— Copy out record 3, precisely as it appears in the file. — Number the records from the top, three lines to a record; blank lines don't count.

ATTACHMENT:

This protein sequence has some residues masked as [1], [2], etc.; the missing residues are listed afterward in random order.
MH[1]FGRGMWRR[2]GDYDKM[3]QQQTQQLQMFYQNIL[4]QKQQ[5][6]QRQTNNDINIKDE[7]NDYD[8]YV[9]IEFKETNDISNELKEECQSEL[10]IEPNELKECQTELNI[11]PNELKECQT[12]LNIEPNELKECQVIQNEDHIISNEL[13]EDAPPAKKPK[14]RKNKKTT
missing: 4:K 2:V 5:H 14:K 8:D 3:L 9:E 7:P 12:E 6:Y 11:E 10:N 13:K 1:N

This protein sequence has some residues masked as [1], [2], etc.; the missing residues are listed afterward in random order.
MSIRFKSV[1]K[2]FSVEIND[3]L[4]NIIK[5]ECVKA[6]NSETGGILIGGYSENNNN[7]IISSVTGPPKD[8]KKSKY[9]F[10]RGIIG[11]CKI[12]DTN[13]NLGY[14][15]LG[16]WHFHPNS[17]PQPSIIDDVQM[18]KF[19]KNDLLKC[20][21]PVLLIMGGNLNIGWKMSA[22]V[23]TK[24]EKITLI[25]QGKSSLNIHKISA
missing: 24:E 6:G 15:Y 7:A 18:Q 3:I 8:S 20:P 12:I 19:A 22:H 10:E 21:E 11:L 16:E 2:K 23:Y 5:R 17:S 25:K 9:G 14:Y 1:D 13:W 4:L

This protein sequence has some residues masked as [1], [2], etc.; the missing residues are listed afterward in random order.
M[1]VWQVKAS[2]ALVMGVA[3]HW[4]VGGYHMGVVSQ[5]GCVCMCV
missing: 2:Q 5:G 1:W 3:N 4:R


This protein sequence has some residues masked as [1], [2], etc.; the missing residues are listed afterward in random order.
M[1]VWQVKAS[2]ALVMGVA[3]HW[4]VGGYHMGVVSQ[5]GCVCMCV
missing: 2:Q 5:G 1:W 3:N 4:R